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Waxing cold for the sprints at US Nationals

US Championships

Wed, Jan  6, 2010 - By Ian Harvey, Toko

Reese Hanneman, Toko-sponsored cross country skier
FAST's Reese Hanneman - a man to watch
January 2, 2010: Waxing today was pretty simple especially as we have some superb glide waxes for the cold.  If it is cold, the starting point is LF Moly/Blue mix as a base followed by HF Blue followed by JetStream Blue.  This is what we at Toko call "Old Faithful" as it is always fantastic.   If the snow is cold and slow, XCold needs to be mixed with the HF Blue.  If it is extremely slow, it can be added as its own layer (following the HF Blue).  The addition of the XCold makes the skis break away at a slower speed.  In other words the skis are slipperier at a slower speed which is very important.

When making this determination (to add XCold or not), snow and air temperature and humidity are indicators, but not what need to be focused on.  If the snow is cold and slow, add XCold.  If it is cold and fast, don't.  Keep it simple.  You can tell if the snow is slow without a thermometer.

Here is specifically how the waxes should be applied (mixing the HF Blue and XCold which is what I think was best for today).  I am laying this out as this is such a common wax solution and application method and technique do make a difference.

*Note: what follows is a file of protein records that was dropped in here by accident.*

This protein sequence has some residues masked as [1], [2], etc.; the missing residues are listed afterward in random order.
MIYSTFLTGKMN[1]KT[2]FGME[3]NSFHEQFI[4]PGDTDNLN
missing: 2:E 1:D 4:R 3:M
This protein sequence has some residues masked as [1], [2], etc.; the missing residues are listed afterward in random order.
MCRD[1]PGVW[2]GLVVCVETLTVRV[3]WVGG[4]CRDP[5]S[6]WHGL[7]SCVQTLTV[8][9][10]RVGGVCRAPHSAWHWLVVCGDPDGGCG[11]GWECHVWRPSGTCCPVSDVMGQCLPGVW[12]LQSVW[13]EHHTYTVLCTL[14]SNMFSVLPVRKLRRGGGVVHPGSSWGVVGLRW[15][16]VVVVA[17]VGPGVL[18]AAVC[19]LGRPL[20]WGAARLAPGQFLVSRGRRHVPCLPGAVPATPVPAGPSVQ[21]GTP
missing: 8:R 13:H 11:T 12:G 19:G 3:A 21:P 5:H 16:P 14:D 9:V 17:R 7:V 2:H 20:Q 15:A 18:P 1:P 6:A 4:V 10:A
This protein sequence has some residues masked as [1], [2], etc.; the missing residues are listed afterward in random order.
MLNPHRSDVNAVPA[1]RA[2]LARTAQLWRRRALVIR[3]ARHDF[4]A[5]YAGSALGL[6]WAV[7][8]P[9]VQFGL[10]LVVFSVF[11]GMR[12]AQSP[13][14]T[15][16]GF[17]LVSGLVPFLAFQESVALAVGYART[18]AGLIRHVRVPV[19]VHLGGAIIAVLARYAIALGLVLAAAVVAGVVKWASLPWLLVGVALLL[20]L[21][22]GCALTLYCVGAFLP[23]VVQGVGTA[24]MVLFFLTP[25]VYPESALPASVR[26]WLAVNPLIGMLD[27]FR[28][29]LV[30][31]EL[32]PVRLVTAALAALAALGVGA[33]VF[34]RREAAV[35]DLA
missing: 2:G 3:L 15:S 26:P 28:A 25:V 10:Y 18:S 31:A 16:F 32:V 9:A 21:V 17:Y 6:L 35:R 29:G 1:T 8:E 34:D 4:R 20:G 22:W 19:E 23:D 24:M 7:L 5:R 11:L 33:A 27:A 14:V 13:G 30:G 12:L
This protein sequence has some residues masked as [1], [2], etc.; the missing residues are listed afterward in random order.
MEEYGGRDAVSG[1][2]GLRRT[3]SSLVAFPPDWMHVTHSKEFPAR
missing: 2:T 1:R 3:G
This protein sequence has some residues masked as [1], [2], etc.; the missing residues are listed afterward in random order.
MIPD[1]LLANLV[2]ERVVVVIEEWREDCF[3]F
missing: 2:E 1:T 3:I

1. LF Blue/LF Moly mix 1:1.  If it is warmer, go with straight LF Moly.  This Blue/Moly mix is only for when it is cold.  Scrape and brush.
  2. Drip HF Blue on the ski.  Shake XCold on top.  Melt them in together at about a 1:1 ratio.  Some people like to heat in the Blue, shake the XCold over the Blue, and then heat them in together.  I think when this is done, the XCold stays on top and never gets into the base. Scrape and brush out well (copper, then horsehair very well).
  3. Rub JetStream Blue on the base aggressively.  Rotocork (a recent eBlast addressed rotocorking technique).  Brush out with a Nylon Polishing Brush and polish with a Thermo Pad.

I do not recommend ironing JetStream (or any fluorocarbon) for cold powder conditions unless it is for a long event and then only maybe).  Ironing a fluorocarbon when waxing for cold powder snow conditions yields a slower finish than rotocorking it.  If all you have to work with is powder, then shake it on the ski and then do a quick iron job (maybe 8 seconds tip to tail with a hot iron), and then rotocork it.  This will also yield good skis.  (Then brush out with Nylon Polishing and polish with Thermo Pad).

More photos from the January 2, 2010 US Nationals Skate Sprint.